David Austin Roses & Hydrangeas
14.5″ x 18” pastel
My Blossom II entry “David Austin Roses & Hydrangeas” is a pastel painting on paper. I decided to paint the same vase that I used in my first Blossom painting. My inspiration this time was to combine the old with the new. The two species of David Austin Roses I painted were purchased this summer and were new to my garden. The hydrangeas had been in my yard for many years. I had my old blue and white china vase, a recently purchased tablecloth, a teacup with saucer from the local consignment store, an old piece of silk embroidery, and a silver spoon from my Aunt’s silver service. I brought together the old and the new, combining beautiful flowers, new treasures, and pieces that hold dear memories to create my painting.
Dahlia and Waterford
30” x 22” watercolor
For the first time, beating the odds of short cool spring and hot summer in Texas, I was able to grow a bigger-than-bowl sized dahlia; it blossomed in my garden early in May. Every morning, I greeted four buds, which blossomed and withered. I was amazed and proud of this magnificent beauty and sheer size of it. Of course, I wanted to paint it. I cut one flower and set up with my crystal bowl. I wanted to adorn the flower with a sheer background to continue the rhythm of the petal pattern.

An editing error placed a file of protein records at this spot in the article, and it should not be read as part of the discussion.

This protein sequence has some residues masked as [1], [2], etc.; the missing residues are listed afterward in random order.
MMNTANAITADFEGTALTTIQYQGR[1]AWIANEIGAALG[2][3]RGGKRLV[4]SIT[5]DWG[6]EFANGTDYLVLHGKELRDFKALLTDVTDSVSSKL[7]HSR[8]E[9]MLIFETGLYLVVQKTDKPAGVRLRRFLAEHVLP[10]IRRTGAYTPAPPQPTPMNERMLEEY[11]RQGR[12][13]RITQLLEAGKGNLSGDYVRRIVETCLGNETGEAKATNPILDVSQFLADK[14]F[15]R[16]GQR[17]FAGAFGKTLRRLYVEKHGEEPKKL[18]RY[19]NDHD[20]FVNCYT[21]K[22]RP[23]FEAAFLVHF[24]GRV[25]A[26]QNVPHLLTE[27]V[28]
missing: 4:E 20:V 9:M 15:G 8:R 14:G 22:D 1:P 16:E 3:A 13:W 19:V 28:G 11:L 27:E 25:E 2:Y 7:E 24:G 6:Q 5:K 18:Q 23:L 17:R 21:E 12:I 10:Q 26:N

15” x 20” oil
One of the most magnificent and yet fragile flowers that I have seen is the tree peony in my front yard. Even a minor rain shower can destroy the tissue-paper thin petals. I wait patiently every spring for the buds to burst into flower and then pray that the rain will let me enjoy them for a while. I wanted to capture the fragile beauty of this peony in a piece of art. Through the use of dramatic back lighting I was able to highlight the peony’s delicate petals. The painting lets the viewer see the inherent qualities that make this flower so special.
Autumn in Ochre
24” x 24” acrylic on canvas
The moment I saw the coral blossoms in the ochre pot, I knew that I had to paint them. Inspired by the autumnal foliage and blossoms, they seemed a perfect accompaniment to the crudely formed nature of the pot. The silhouette added drama and further accentuated the light reflected on the pot.
9” x 12” acrylic on board
As a nature artist with a background in science, biology, zoology, and botany, I have devoted much of my artwork toward promoting and funding conservation. I build butterfly gardens and teach others to build them. The Dutchman’s Pipe Vine is a favorite of mine, host to the threatened Black Swallowtail Polydamus butterfly. From one small plant, which I planted at the base of a dead tree, it became a 25’ canopy covered in blooms. In season as many as 50 or more butterflies can be seen on it all day. I simply had to paint it!